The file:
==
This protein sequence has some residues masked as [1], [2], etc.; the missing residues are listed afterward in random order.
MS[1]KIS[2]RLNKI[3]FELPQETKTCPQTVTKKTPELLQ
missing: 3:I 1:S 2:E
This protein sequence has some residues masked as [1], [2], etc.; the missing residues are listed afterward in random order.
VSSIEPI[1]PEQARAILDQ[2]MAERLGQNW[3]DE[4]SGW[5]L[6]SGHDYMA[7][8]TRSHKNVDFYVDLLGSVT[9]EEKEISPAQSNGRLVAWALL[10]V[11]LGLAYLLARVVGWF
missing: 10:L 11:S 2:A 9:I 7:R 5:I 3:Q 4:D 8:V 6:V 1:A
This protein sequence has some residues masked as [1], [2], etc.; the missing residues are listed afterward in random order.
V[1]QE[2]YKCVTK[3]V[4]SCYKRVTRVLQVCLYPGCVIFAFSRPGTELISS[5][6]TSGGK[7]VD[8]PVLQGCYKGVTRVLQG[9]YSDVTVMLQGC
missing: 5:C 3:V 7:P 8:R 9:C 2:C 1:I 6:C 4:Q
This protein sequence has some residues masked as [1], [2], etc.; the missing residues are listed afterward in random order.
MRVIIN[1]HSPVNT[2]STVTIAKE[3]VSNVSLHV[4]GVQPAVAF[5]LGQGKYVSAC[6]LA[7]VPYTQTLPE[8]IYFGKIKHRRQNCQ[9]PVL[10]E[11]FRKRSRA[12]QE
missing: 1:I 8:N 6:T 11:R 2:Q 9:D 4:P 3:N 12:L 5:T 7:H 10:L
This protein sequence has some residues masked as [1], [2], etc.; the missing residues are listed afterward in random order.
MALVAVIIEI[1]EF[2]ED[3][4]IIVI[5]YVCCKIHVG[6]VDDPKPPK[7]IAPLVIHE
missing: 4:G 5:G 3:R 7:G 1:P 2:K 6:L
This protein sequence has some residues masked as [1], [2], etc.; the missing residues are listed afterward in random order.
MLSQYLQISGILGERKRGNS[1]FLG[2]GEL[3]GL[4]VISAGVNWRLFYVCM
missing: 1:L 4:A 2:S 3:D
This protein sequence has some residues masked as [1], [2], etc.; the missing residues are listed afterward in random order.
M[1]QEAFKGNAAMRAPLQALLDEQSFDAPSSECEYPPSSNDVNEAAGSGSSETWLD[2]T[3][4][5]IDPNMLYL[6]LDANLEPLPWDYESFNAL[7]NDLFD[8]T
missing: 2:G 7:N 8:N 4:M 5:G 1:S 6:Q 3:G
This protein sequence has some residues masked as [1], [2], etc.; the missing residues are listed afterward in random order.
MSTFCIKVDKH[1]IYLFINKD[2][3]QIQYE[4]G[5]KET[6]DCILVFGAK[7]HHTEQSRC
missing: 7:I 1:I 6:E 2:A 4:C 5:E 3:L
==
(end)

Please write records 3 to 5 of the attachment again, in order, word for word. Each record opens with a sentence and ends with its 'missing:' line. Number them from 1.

This protein sequence has some residues masked as [1], [2], etc.; the missing residues are listed afterward in random order.
V[1]QE[2]YKCVTK[3]V[4]SCYKRVTRVLQVCLYPGCVIFAFSRPGTELISS[5][6]TSGGK[7]VD[8]PVLQGCYKGVTRVLQG[9]YSDVTVMLQGC
missing: 5:C 3:V 7:P 8:R 9:C 2:C 1:I 6:C 4:Q
This protein sequence has some residues masked as [1], [2], etc.; the missing residues are listed afterward in random order.
MRVIIN[1]HSPVNT[2]STVTIAKE[3]VSNVSLHV[4]GVQPAVAF[5]LGQGKYVSAC[6]LA[7]VPYTQTLPE[8]IYFGKIKHRRQNCQ[9]PVL[10]E[11]FRKRSRA[12]QE
missing: 1:I 8:N 6:T 11:R 2:Q 9:D 4:P 3:N 12:L 5:T 7:H 10:L
This protein sequence has some residues masked as [1], [2], etc.; the missing residues are listed afterward in random order.
MALVAVIIEI[1]EF[2]ED[3][4]IIVI[5]YVCCKIHVG[6]VDDPKPPK[7]IAPLVIHE
missing: 4:G 5:G 3:R 7:G 1:P 2:K 6:L